Last night was a lovely social gathering at an organic farm - Miche & Jeremy, who I'd met whilst staying with a friend of theirs on his boat on the Llangollen, and their other guests Jo Jo (who seems to own half of Peru) and Simon & Susanna, who have decided to move into bricks & mortar in Bristol rather than give life to their second child in a yurt this winter - also Simon has found a useful workshop space for his cabinet making. Not nearly nearly enough conversation with any of them, but lovely company all. We've verbally invented a green electric fence for farms, but the energy calculations are yet to be done... On the way home my big torch proved to have far too short a battery charge, and I walked the bike home - in the drizzle I'm becoming accustomed to, visibility was a foot or so in the dark, so hardly ideal cycling.
I was still dithering in the morning whether to leve Tortoise at Heyford, or do the trip down to Oxford. In the circumstances of reduced free time in the autumn (i.e. back at the beck and call of my employers) I decided to use the time while I had it, and squeezed into the end of the meagre 14 day moorings at the top of the Duke's lock moorings.There she'll stay until Thames exploration; I'm still hoping to make it up to Lechlade first, but may have to do a day at work in the middle of that week; I'll work something out.
On the way down I was able to make use of the 9' pole bought in Stone, and held up a few lift bridges with it:
The ones at Shipton & Thrupp worked like a dream; others weren't quite so well balanced, and I wasn't happy about lifting up the bridge with one hand and getting the pole in with the other, so I did my more usual method of climbing out the wrong side and pulling the bought through in those. It's all doable though - I noted that in the BW pdf guides Phil reminded me about it says 'Oxford Canal is not recommdened for single handed boaters'. It's not a breeze, sure, but it's fine, really.
Cycling down to the station, just past Duke's lock, a new bridge was being installed - I never quite worked out what had happened, but apparently it's supposed to raise & lower hydraulically, and doesn't, so effectively blocking the canal. No idea how things ended up, but I'm sure we'll find out one way or another (especially if the canal route into Oxford remains blocked).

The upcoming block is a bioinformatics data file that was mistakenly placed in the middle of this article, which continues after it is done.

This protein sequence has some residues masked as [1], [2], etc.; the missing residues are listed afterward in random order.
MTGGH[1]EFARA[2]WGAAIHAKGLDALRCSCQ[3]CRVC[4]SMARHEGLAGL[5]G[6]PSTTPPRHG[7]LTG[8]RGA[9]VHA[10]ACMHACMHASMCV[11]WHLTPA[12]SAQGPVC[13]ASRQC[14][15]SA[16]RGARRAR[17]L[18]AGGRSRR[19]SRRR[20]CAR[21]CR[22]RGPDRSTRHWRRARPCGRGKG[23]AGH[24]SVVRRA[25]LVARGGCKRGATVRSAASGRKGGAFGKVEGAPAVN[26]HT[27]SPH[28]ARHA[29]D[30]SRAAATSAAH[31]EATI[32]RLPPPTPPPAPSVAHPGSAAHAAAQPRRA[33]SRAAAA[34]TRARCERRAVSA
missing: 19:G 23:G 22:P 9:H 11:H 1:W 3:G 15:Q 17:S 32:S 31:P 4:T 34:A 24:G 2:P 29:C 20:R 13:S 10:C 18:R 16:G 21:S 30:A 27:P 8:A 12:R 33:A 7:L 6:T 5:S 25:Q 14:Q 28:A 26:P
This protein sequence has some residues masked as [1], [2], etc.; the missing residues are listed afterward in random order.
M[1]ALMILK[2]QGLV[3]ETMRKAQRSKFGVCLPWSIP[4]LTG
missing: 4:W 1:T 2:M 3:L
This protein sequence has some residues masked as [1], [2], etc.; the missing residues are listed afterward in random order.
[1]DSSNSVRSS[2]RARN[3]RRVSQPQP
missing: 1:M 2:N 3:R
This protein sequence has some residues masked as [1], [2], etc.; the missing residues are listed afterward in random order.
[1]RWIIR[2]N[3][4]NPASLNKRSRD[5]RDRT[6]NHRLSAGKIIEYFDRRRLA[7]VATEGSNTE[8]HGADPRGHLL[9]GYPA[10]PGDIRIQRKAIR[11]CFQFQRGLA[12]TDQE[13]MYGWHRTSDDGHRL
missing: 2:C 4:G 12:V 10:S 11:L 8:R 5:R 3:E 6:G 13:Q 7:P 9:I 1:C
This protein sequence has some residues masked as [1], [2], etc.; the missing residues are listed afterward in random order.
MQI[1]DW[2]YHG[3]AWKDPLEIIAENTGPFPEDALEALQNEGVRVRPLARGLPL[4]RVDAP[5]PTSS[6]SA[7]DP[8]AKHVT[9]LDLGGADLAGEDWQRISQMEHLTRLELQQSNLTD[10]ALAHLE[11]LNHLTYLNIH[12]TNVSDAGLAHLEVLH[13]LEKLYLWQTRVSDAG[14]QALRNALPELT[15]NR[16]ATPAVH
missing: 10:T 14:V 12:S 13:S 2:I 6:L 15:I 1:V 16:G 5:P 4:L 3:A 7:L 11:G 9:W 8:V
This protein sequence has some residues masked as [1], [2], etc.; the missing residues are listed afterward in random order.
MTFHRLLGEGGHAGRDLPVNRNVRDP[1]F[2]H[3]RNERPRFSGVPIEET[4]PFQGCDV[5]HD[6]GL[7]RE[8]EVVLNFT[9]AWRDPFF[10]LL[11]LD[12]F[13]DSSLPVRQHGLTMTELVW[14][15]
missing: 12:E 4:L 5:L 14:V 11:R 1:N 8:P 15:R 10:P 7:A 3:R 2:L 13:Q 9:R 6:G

I've brought the errant water pump home (the pressure switch seems to be jammed on, causing the pump to leak, I think), and also need to think asbout the gangplank, which neatly broke towards one end the other morning, after the rather perfunctory mooring in the dark - I'm just glad it didn't go that night. I'm tempted to use the trick of a short length of ladder with board on on one side, but like the long pole, it;s so so little use is it really worth bothering with. I suspect the gangplank thing will be more useful on the Thames (although I don't recall needing it two years ago), but I've yet to make unique use pf a long boathook - I suspect that's a good thing, but can also see I might need it one day, and little else would do. It would still be neater though to just carry a the short pole (especially if the hook is attached), and a gangplank on the roof - that long pole is most of the length of the roof. ;-)
So I'm back at home in Brentford, having got back in time for the local Green Drinks night, fun as ever. It's strange to be back in London, though, albeit a vaguely canal related bit of it. I have realised, though, being part of a local recycling group, we might be able to do something to get recycling facilites with the newish facilities at Brentford, or at least raise the issue with them. A start would be a notice at each facilities point with a map to the nearest bins - supermarket or whatever - but bins themselvs with the rubbish would get a greater use, I'm sure.
12 miles, 4¾ flg and 10 locks
Lock wheeling EA-style and two insects to identify - On the canals lock-wheeling is the practice of cycling ahead to set a lock, especially in a flight of locks. But not here. On the Environment Agency rivers...
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